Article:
@MisterMiyagi if that's a query to me; no - the question looked like an FSM parser one ("splitting ignoring delimiters inside quotes"), was closed as duplicate of 3 other FSM ones (that had some regex approaches) with a pointer from me to look at a particular answer in one dupe. Someone reopened the question. A GBH posted a "use command line parser lib X" answer and then closed the question as a dupe of a "how do i parse a command line" with many CW answers, but none seemed to be about lib X. I think that's poor form, moreso if the GBH reopened.
    – Caius Jard
    Jan 27 at 14:17
  • 53
    Imho, either you answer a question or you close a question. Doing both is abusive.
    – BDL
    Jan 27 at 14:21
  • 2
  • 12
    @KevinKrumwiede unfortunately, that help is only near-term and often leads to future users being unable to find the post with the best answer due to there being so many duplicate answers spread across far too many questions. The users asking should be in the minority, the majority should be finding answers rather than asking.
    – Kevin B
    Jan 27 at 17:38
  • 2
    @zcoop98 there's quite a lot in that Q.. in this particular case I do think that the GB's advice posted into the duplicate should have been posted into the dupe target (it seems new) and the dupe closed. Whether the dupe target is CW or not is relatively immaterial; a GB is already edging on for the highest privs possible on the site and a few more unicorn points are neither here nor there. Posting a CW in the duplicate "so they don't earn any points" isn't much of a sway for me, because the overall aim is in pointing duplicates to good/improving targets. Orphaning the advice in the dupe..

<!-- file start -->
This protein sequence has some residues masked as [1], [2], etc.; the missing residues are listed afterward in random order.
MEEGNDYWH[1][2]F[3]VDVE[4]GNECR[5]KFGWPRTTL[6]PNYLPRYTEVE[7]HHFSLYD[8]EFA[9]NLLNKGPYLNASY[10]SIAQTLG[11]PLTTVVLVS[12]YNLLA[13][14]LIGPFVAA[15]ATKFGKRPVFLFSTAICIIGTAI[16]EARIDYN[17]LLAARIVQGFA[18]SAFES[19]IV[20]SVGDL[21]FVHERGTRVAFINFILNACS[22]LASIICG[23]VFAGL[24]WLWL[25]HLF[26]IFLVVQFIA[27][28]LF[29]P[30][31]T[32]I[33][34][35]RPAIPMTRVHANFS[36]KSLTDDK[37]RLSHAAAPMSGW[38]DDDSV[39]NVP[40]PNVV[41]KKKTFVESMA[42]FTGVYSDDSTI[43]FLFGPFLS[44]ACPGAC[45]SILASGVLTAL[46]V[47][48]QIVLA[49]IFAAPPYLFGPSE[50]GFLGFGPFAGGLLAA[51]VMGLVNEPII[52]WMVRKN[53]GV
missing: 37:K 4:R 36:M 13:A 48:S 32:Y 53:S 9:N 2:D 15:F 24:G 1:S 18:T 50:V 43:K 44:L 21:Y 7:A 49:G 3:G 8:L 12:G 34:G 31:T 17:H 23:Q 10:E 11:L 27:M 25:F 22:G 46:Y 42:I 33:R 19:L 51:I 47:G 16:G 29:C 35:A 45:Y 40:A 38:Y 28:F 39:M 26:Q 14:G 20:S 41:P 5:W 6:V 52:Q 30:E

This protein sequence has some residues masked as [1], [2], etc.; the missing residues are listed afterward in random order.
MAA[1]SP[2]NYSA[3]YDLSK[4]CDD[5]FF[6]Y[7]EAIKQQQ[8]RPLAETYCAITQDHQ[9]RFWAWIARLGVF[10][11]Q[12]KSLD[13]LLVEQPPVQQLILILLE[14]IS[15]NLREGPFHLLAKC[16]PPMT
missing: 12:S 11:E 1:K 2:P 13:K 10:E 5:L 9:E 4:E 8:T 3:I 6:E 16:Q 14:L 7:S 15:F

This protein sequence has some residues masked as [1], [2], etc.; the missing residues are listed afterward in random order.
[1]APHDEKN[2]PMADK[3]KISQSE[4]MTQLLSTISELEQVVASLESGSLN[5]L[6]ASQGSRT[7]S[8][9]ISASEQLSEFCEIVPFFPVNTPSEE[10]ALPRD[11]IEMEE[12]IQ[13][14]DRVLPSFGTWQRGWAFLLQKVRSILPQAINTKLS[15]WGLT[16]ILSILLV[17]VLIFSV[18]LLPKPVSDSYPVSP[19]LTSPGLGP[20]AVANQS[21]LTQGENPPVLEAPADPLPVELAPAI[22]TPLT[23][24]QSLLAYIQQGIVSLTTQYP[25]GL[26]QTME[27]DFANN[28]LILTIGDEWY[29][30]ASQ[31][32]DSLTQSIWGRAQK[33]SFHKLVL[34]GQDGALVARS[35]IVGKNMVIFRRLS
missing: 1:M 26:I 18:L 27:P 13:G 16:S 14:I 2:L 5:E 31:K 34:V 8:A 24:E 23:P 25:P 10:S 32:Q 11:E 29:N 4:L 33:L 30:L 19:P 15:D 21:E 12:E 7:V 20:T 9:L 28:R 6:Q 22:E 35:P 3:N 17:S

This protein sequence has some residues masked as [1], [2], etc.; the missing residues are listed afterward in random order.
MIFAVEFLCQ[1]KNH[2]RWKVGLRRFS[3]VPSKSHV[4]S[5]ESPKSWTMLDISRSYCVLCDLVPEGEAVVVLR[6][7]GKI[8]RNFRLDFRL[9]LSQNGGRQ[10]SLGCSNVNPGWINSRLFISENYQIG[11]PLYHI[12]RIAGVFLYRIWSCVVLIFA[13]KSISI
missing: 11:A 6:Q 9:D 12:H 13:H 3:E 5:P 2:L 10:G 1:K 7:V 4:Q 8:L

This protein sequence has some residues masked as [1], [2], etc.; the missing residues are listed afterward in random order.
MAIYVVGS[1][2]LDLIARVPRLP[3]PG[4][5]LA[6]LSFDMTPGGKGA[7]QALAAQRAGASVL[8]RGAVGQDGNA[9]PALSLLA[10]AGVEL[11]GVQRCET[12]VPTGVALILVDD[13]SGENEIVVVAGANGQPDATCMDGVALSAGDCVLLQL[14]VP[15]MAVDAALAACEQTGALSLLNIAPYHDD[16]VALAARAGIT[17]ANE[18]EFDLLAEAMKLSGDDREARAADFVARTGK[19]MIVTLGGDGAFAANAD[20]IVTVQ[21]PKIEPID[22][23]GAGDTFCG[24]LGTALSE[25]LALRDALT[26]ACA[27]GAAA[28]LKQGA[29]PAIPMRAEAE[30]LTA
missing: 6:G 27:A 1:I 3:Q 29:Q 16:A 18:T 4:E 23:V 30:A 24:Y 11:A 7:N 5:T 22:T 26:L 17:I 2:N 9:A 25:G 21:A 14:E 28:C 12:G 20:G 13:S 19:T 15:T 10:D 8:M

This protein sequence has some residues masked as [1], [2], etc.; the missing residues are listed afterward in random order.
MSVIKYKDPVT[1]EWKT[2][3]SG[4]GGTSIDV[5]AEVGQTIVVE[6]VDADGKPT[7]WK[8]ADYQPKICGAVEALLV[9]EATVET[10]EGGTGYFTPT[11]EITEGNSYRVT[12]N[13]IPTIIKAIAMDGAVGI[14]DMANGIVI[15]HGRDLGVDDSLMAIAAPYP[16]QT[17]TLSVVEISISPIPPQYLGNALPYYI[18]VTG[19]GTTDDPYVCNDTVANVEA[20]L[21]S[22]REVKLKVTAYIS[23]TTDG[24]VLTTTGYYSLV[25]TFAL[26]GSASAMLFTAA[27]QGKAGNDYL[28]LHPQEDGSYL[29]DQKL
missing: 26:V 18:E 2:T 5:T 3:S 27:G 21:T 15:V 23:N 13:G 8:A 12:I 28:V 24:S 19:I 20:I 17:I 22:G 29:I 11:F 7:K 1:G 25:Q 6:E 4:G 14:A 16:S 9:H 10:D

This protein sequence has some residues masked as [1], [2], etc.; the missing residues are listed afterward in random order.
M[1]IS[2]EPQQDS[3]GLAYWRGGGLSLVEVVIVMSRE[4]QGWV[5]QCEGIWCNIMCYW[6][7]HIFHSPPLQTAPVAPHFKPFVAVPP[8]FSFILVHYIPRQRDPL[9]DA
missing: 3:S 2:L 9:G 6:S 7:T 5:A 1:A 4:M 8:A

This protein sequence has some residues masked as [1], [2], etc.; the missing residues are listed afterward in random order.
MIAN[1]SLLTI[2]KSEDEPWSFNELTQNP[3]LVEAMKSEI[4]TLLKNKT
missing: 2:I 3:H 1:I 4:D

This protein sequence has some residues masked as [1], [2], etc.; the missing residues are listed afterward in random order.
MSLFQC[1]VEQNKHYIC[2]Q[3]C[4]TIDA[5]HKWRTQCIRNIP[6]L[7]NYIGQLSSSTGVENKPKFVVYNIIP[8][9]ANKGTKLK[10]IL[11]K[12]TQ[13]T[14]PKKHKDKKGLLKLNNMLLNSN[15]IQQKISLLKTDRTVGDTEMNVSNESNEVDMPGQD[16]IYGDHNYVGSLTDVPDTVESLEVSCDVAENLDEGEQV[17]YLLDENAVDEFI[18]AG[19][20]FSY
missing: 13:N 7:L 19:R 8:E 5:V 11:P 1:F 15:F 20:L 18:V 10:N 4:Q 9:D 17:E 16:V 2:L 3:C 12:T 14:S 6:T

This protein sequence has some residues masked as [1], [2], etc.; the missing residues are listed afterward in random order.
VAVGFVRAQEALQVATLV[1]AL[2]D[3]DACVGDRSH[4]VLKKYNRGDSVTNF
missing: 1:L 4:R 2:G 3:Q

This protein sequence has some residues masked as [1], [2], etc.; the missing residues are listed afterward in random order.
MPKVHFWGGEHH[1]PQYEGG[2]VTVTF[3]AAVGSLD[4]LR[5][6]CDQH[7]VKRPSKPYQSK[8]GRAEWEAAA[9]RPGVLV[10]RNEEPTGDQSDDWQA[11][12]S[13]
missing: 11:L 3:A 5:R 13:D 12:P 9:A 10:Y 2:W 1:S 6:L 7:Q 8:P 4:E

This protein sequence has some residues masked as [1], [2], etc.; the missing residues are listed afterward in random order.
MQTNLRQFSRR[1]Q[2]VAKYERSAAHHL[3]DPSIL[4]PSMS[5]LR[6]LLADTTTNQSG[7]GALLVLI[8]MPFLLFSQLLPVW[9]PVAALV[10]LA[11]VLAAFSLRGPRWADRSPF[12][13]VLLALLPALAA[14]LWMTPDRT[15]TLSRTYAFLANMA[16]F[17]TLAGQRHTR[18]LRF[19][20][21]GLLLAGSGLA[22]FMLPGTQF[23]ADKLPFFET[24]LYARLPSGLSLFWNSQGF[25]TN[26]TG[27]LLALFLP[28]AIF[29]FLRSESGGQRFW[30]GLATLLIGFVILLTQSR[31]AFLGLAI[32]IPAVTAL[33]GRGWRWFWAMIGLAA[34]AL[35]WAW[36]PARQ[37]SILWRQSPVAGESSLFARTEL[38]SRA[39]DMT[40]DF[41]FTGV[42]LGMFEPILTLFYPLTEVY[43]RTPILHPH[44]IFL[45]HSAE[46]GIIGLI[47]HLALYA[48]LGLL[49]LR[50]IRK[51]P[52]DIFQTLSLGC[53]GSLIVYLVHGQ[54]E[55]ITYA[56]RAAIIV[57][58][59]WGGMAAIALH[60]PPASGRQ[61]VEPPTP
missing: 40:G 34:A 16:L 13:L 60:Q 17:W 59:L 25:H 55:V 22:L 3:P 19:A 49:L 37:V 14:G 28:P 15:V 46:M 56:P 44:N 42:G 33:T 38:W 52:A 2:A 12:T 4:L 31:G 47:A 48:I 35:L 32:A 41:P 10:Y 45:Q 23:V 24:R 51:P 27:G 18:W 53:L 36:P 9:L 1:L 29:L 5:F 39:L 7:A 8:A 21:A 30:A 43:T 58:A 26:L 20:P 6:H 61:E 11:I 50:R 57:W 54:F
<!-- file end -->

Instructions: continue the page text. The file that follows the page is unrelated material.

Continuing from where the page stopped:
– Caius Jard
    Jan 27 at 17:38
  • 5
    ..isn't really that beneficial to anywhere near as many people.
    – Caius Jard
    Jan 27 at 17:40
  • 4
    @Kevin (both) There's a tangent here in terms of duplicate management and benefits that would probably deserve its own question, but I think there is scope all round for duplicate improvements. Canonicals with 30 answers, that are everything from one liners to navel fluff level thesis paper answers are probably eroding the usefulness of a duplicate signposting system but it doesn't mean that answering blatant dupes is OK either. If anything to be most helpful to overall site goals and benefitting people a dupe suggestion should come with a comment of which answer in the target is best suited
    – Caius Jard
    Jan 27 at 17:45
  • 9
    @KevinKrumwiede Answering dupes typically isn't that helpful because it fragments knowledge. That's why we have a duplicate closure system in the first place.
    – TylerH
    Jan 27 at 21:07
  • 2
    @Eve The way the dupe hammer system works typically precludes the possibility of the wielder not being an expert. That being said, even the rare incorrect dupe hammer usage still usually gets corrected by other gold badge holders if they see it. At any rate, that's a person issue, not a system issue; it doesn't detract from the point/design of the duplicate closure system or the fact that fragmented knowledge is bad.